Taiwan Semiconductor Manufacturing Co. Ltd. last week disclosed plans to apply to the Taiwanese government for permission to build its first wafer fab in China, blazing a trail that the rest of the island's IC industry may soon follow.
TSMC, the world's No.1 pure-play silicon foundry, said it intends to file its application in July to construct a 200mm-wafer facility in Jiangsu province in southeastern China. TSMC deputy chief executive F.C. Tseng declined to reveal the exact location of the plant.
Industry sources in Taiwan, however, said TSMC will probably choose from four sites near Shanghai, the most likely of which is in Sungjiang. Many companies from Taiwan, the world's largest supplier of desktop and laptop PCs and PC components, have established plants in the Shanghai area.
The foundry service provider's move comes shortly after the Taiwanese government eased restrictions on 200mm-wafer investments in mainland China. United Microelectronics Corp., TSMC's closest rival, will likely file a similar application soon, analysts here said.
TSMC's fab construction is expected to accelerate the growth of an already substantial crowd of plants sprouting up near Shanghai, enticing back-end chip packaging and test houses like Advanced Semiconductor Engineering Inc. and Siliconware Precision Industries Ltd. (SPIL) to build plants on the mainland. ASE is the second-largest independent packaging house after Amkor Technology Inc., Chandler, Ariz., while Taichung-based SPIL ranks third.
"In the long run, the cluster being led by TSMC in China will surpass the current clustering in Taiwan, as the Chinese market is comparatively huge," said Rick Hsu, an analyst at Nomura Securities Ltd., Taipei.
China represents less than 10% of the $20 billion global IC market, but the Chinese market should grow 30% per year over the next five years or so, according to estimates from Nomura, while the worldwide market will probably grow about 15% annually.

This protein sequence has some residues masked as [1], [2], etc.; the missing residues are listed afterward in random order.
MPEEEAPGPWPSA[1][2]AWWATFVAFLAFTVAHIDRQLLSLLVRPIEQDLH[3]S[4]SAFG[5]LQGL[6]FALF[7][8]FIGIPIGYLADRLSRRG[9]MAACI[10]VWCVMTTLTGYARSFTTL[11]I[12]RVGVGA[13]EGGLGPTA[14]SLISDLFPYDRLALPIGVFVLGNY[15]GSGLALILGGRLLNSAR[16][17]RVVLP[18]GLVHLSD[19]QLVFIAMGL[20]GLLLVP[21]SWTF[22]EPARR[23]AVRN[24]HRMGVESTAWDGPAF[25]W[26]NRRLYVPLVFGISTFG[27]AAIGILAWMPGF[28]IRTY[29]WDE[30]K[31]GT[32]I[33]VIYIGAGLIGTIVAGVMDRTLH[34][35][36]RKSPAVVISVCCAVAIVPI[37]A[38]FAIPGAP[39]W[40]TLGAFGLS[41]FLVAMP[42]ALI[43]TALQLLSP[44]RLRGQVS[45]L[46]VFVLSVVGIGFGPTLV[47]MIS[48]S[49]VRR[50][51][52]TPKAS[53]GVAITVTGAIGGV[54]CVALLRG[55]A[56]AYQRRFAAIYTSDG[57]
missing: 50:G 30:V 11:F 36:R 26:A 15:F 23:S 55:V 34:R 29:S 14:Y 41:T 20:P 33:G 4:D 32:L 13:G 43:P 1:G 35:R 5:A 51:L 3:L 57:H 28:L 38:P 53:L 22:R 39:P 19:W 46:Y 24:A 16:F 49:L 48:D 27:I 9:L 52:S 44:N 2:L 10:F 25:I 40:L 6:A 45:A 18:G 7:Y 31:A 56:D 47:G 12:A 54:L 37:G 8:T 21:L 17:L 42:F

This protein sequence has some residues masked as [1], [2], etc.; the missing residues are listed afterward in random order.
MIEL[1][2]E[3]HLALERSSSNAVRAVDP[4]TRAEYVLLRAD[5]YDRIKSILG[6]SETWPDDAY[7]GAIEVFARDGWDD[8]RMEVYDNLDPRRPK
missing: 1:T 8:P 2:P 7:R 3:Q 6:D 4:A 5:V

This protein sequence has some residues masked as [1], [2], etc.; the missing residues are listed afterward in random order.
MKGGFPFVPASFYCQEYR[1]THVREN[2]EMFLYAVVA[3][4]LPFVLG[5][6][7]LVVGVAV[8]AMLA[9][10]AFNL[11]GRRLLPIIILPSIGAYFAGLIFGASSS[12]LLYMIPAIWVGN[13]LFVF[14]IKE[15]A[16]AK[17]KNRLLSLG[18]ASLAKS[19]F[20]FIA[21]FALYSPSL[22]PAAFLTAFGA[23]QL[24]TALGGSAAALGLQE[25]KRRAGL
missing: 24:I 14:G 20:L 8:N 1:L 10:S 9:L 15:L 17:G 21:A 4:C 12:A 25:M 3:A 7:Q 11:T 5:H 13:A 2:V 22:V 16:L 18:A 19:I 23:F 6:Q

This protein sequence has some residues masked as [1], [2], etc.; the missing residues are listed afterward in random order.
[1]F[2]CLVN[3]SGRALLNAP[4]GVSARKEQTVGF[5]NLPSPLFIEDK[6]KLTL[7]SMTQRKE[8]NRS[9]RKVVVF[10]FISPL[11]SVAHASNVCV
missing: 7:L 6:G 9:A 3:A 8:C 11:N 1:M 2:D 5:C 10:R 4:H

Although the Taiwanese government still bans domestic packaging and test providers from investing in China, the companies are preparing for the prospect that the removal of the ban on wafer fab investments will be expanded to their industry. ASE chairman Jason Chang has said the company plans to spend $300 million to build plants in Shanghai.
Such contingency planning underscores the prevailing view within Taiwan's industry that expansion into China is essential for future growth.
"We certainly hope we can build plants in China as soon as possible because the future market potential is extremely vast," said Freddie Liu, an assistant vice president at ASE, Kaohsiung, Taiwan.
The opportunities in China are so compelling that
international powerhouses such as Amkor and even
Intel Corp. already have plants in Shanghai. ASE and Siliconware have set up offices there through indirect investments in preparation for a removal of the Taiwan government's ban. A smaller packaging and test rival established by Via Technologies Inc.'s chairwoman, Cher Wang, and her partners for $300 million is also serving customers in China.
As the industry grows in China, it will tend to converge on a few locations such as Shanghai, according to analysts. "Everyone wants to be near the Chinese market and save on logistics costs," said Alfred Yin, an analyst at BNP Paribas Peregrine Securities Co., Hong Kong.
TSMC will probably begin volume production at the Chinese fab in late 2003 on a 0.25-micron process, analysts said. The plant is expected to have a capacity of 40,000 wafers a month.